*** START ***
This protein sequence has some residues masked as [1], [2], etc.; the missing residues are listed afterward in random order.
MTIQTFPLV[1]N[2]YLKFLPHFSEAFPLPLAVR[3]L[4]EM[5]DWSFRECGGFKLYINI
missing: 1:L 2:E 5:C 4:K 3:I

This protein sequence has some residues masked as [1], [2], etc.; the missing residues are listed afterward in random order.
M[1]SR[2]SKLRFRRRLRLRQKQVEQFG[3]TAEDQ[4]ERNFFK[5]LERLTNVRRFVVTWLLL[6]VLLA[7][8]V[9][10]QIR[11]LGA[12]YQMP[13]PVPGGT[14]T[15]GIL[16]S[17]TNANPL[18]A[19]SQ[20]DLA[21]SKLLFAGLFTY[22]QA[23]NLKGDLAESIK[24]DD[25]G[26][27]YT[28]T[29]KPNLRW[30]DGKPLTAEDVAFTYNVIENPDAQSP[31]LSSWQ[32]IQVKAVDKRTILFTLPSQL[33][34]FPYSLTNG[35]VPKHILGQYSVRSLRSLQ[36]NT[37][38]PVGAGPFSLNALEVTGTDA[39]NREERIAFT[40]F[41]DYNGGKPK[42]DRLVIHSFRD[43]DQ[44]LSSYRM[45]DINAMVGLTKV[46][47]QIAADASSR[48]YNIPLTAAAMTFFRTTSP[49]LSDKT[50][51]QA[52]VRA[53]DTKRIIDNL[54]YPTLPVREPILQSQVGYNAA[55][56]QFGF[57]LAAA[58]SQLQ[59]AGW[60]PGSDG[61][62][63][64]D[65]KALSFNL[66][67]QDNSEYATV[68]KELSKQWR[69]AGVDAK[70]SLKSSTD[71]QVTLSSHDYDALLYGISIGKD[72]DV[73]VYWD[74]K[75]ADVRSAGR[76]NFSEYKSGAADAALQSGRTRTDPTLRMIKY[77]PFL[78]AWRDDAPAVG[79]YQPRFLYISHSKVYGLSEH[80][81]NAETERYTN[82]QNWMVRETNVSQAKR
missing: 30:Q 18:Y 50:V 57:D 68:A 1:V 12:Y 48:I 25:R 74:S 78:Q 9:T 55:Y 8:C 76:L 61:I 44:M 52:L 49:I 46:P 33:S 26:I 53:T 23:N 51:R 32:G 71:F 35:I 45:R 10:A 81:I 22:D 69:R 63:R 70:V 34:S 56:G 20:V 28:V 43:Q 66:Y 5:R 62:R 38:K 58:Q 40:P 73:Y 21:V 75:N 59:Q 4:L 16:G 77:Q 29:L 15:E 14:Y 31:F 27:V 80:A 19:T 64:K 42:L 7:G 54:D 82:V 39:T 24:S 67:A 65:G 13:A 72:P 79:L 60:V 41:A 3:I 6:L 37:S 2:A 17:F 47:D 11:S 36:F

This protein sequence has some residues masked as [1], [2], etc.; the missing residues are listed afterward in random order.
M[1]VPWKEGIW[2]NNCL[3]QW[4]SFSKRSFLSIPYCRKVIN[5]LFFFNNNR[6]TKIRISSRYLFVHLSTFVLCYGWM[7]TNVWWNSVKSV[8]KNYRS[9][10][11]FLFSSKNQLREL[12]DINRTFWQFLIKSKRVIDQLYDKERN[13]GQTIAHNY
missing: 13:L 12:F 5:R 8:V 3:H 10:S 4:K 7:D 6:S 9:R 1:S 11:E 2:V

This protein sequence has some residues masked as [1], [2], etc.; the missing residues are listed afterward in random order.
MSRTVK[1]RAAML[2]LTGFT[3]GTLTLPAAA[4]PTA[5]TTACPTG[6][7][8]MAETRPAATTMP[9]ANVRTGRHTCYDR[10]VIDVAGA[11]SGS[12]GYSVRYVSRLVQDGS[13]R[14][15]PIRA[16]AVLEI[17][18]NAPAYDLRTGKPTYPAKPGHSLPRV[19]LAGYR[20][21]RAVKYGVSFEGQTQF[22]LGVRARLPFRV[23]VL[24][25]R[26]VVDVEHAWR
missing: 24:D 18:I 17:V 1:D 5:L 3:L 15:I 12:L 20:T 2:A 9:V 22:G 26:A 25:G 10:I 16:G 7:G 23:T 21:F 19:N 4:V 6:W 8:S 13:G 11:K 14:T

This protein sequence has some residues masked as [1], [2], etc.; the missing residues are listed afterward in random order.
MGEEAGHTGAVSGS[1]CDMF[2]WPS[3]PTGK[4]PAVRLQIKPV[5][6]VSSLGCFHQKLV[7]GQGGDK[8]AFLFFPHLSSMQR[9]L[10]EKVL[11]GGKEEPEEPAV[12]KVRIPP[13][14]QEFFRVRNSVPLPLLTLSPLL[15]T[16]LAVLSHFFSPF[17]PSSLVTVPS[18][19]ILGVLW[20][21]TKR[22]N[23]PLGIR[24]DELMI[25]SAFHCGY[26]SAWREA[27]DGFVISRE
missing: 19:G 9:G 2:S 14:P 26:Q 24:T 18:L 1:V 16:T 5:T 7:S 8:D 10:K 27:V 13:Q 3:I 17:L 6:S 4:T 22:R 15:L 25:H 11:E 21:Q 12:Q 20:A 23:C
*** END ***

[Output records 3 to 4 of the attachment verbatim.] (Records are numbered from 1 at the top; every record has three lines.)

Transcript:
This protein sequence has some residues masked as [1], [2], etc.; the missing residues are listed afterward in random order.
M[1]VPWKEGIW[2]NNCL[3]QW[4]SFSKRSFLSIPYCRKVIN[5]LFFFNNNR[6]TKIRISSRYLFVHLSTFVLCYGWM[7]TNVWWNSVKSV[8]KNYRS[9][10][11]FLFSSKNQLREL[12]DINRTFWQFLIKSKRVIDQLYDKERN[13]GQTIAHNY
missing: 13:L 12:F 5:R 8:V 3:H 10:S 4:K 7:D 6:S 9:R 1:S 11:E 2:V

This protein sequence has some residues masked as [1], [2], etc.; the missing residues are listed afterward in random order.
MSRTVK[1]RAAML[2]LTGFT[3]GTLTLPAAA[4]PTA[5]TTACPTG[6][7][8]MAETRPAATTMP[9]ANVRTGRHTCYDR[10]VIDVAGA[11]SGS[12]GYSVRYVSRLVQDGS[13]R[14][15]PIRA[16]AVLEI[17][18]NAPAYDLRTGKPTYPAKPGHSLPRV[19]LAGYR[20][21]RAVKYGVSFEGQTQF[22]LGVRARLPFRV[23]VL[24][25]R[26]VVDVEHAWR
missing: 24:D 18:I 17:V 1:D 5:L 3:L 15:I 12:L 20:T 2:A 9:V 22:G 26:A 25:G 10:I 16:G 7:G 23:T 21:F 19:N 4:V 6:W 8:S 13:G 11:K 14:T